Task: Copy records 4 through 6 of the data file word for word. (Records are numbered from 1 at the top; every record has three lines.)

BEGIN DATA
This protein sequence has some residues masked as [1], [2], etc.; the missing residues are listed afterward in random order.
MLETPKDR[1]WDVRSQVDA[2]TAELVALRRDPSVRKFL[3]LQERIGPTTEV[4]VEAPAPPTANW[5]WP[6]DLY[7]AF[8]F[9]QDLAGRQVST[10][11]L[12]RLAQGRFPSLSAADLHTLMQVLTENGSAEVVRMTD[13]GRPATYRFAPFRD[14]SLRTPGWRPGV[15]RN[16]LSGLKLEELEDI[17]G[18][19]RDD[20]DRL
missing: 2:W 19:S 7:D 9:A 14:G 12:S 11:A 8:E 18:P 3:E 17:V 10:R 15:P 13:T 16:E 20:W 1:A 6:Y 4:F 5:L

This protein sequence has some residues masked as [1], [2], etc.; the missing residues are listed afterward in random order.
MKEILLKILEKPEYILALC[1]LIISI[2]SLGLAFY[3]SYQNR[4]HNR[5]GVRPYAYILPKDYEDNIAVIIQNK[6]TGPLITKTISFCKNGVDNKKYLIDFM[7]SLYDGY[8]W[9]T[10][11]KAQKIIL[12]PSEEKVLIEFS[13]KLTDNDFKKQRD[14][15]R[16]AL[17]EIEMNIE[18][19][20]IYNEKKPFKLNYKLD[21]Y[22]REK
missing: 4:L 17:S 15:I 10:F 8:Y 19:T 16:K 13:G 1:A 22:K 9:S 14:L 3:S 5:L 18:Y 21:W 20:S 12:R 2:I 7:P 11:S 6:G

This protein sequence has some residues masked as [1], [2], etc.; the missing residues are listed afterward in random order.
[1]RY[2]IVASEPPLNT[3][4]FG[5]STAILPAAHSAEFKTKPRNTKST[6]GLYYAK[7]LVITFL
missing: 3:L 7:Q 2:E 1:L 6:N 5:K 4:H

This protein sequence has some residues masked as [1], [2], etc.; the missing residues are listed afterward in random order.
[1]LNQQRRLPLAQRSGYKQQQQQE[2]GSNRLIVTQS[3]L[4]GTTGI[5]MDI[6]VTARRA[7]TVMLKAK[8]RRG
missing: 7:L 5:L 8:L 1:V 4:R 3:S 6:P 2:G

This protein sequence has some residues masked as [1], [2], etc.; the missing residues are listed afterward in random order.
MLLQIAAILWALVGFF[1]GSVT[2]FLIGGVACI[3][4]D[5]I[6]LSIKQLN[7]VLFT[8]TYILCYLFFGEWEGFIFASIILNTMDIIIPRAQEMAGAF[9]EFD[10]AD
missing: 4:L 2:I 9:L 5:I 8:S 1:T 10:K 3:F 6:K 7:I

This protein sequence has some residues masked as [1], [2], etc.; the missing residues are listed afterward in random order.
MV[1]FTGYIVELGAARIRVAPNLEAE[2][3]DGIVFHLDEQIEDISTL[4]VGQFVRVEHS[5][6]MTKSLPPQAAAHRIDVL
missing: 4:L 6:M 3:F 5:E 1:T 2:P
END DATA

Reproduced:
This protein sequence has some residues masked as [1], [2], etc.; the missing residues are listed afterward in random order.
[1]LNQQRRLPLAQRSGYKQQQQQE[2]GSNRLIVTQS[3]L[4]GTTGI[5]MDI[6]VTARRA[7]TVMLKAK[8]RRG
missing: 7:L 5:L 8:L 1:V 4:R 3:S 6:P 2:G

This protein sequence has some residues masked as [1], [2], etc.; the missing residues are listed afterward in random order.
MLLQIAAILWALVGFF[1]GSVT[2]FLIGGVACI[3][4]D[5]I[6]LSIKQLN[7]VLFT[8]TYILCYLFFGEWEGFIFASIILNTMDIIIPRAQEMAGAF[9]EFD[10]AD
missing: 4:L 2:I 9:L 5:I 8:S 1:T 10:K 3:F 6:K 7:I

This protein sequence has some residues masked as [1], [2], etc.; the missing residues are listed afterward in random order.
MV[1]FTGYIVELGAARIRVAPNLEAE[2][3]DGIVFHLDEQIEDISTL[4]VGQFVRVEHS[5][6]MTKSLPPQAAAHRIDVL
missing: 4:L 6:M 3:F 5:E 1:T 2:P